Saturday, January 07, 2006

READERS' FEEDBACK: What I learned from Great-Grampa's Death Certificate

Myrt had previously asked "Just how do we feel about death certificates? Are they reliable? What do you think? Have you also found conflicting info in death certificates?" See:

From: Terry
The question is not if death certificates are unreliable. The question is "Which is less reliable -- Census Records or death certificates?"

We must remember when that information on a death certificate is gathered, it is at one of the most emotional times in our life. Saddest. Who can think straight or wants to take a lot of time answering those questions at that time? And, you are talking about someone who is ancient. That person who passed was born somewhere, long time ago. Long ago. Check out some of the death certificates of the 1920s in rural parts of Georgia. A whole bunch of "Don't Knows" come up.

When the census are taken, some stranger from the US government comes to invade your private home and ask you some personal questions. Do you think these farmers want that? They are so insecure on their farms, they keep a shotgun by the front door. They want that gentleman out of there as soon as possible. And do you think he would tell his wife's true age? Nahhh. If they had 15 kids, how would they remember the age of the oldest ones. The children didn't need to go to school because they were needed on the farm. Who cares what their age is?

Who knows?

Death certificates are not all reliable.

When I received my Great-Grandfather's death Certificate in the mail I was surprised to see that in the "wife box" it was not my Great-Grandmother's name [Laura], but another name, Mamie. Who in the world was "Mamie"???

I took the Certificate to my Aunt [who was in the hospital w/cancer] in hopes she would know, but she was as shocked as I was. When she showed the certificate to other family members as they came to visit her, they too were surprised, and very upset with me for digging around for family dirt.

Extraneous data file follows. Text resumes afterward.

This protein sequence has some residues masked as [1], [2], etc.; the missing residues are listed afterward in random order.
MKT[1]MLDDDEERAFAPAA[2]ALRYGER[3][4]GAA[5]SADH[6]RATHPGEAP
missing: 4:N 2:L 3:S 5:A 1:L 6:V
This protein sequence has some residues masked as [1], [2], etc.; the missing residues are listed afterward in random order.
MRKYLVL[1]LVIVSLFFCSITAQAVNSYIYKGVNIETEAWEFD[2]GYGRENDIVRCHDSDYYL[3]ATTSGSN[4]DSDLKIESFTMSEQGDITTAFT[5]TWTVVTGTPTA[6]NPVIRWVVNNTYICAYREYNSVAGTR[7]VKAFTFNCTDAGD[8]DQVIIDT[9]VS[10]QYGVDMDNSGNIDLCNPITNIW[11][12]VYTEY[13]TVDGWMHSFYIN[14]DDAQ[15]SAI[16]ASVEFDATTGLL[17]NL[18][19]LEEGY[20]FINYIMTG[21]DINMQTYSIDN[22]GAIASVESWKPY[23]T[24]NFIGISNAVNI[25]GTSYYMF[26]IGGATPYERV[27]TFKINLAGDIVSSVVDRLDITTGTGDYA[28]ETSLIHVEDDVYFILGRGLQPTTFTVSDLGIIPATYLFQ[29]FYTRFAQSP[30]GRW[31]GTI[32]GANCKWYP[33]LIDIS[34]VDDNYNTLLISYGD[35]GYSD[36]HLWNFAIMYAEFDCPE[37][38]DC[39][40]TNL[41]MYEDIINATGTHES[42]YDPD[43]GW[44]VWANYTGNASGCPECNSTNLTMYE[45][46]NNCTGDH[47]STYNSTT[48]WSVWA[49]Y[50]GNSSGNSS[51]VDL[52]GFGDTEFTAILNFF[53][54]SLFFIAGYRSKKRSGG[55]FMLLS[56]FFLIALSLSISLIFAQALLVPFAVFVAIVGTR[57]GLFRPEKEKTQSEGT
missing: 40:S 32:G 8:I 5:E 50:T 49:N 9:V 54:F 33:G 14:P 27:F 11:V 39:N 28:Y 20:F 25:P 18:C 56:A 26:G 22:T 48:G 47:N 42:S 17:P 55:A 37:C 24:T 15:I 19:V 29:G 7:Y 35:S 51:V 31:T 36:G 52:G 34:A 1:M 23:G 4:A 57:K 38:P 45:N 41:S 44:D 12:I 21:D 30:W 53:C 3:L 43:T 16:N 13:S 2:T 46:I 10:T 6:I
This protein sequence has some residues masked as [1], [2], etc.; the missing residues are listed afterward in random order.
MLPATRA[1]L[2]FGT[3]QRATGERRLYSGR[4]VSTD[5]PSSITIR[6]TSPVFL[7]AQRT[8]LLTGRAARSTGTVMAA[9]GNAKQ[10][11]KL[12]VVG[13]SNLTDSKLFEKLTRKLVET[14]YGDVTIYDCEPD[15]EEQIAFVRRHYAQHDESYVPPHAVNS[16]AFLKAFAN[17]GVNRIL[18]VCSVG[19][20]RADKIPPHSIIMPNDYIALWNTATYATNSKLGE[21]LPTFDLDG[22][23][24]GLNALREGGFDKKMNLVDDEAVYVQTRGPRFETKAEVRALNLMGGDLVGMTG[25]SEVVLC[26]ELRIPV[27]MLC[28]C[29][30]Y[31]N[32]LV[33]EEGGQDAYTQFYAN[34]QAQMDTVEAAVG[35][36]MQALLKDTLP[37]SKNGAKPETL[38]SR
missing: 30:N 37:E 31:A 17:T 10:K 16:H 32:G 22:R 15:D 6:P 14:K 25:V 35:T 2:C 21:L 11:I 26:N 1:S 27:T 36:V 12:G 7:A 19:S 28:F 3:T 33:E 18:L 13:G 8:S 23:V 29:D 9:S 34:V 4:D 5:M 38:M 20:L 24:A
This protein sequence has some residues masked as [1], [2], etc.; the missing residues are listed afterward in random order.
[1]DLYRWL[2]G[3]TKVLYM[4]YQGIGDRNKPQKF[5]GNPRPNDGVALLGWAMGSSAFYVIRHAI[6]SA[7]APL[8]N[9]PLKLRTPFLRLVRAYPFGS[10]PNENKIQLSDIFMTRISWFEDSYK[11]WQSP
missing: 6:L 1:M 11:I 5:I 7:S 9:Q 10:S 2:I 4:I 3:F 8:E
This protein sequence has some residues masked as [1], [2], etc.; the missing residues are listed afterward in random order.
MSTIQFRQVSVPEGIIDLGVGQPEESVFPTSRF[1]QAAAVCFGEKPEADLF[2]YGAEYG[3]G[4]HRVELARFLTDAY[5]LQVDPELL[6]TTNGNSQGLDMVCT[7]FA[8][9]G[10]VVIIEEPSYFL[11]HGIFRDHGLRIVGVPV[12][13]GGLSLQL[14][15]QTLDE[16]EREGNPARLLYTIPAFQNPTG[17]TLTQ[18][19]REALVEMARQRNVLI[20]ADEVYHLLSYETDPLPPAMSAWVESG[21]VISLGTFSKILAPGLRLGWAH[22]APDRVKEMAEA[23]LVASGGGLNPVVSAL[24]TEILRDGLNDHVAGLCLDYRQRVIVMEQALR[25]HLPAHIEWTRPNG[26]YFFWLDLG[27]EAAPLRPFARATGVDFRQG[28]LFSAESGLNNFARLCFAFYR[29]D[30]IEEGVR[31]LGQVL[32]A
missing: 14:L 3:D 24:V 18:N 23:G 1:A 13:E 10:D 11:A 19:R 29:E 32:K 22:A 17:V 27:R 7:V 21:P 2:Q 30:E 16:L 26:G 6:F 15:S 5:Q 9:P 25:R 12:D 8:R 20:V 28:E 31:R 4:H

We had always been told that Great-Granddaddy [WALTER SCOTT GRIGGS] had divorced our Great-Grandmother [LAURA McCOY GRIGGS] about 1890 and moved to Norfolk, Virginia & live with a sister. My recent research indicates that WALTER married a MAMIE SPARROW GRIMSTEAD [a widow] in June of 1892. I found them together on the 1900 Census w/2 daughters. The girls were listed w/the last name, GRIGGS & listed as daughter, not step-daughter. The birth dates for the girls indicate that they were both born before the marriage!

LAURA used her maiden name after WALTER left her & listed herself as a widow on the Census in Princess Anne Co. WALTER listed himself as a widower on the Marriage Register when he married MAMIE. LAURA died in 1915 & WALTER died in 1926, so they were both lying.

I have not been able to find a divorce decree for LAURA McCoy & WALTER GRIGGS. I have not been able to find Mamie on any other census under Sparrow or Grimsted or Griggs. She is not on the 1910 Census w/Walter. On the 1920 Census he is listed as a widower & living in his sister's home.

Now what makes this all so interesting to me is -- WALTER SCOTT GRIGGS wrote & published [1926] a genealogy book on THE GRIGGS' FAMILIES IN AMERICA. Nowhere in this book does he mention this 2nd family.

I continue searching for divorce papers & Mamie's death. My aunts & uncles are not speaking to me because I won't "let sleeping dogs lie."

NOTE FROM MYRT: Did you notice the double entendre with the last word in that email?

From: Charles Royall
Most of the time the person giving the information was just guessing at a lot of things, especially if they were in laws or grandchildren. They list everything from wrong parents to what have you. One even listed my grandmother's father by name, who was actually her brother, not father!

Because it is an "Official" record, persons that did not know her would accept it as a fact. I knew her father, mother and brother well in real life, so I knew that her brother was certainly not her father.

This goes back to the old adage, never accept one document as a fact.

Get at least 2 or better yet 3 that agree.

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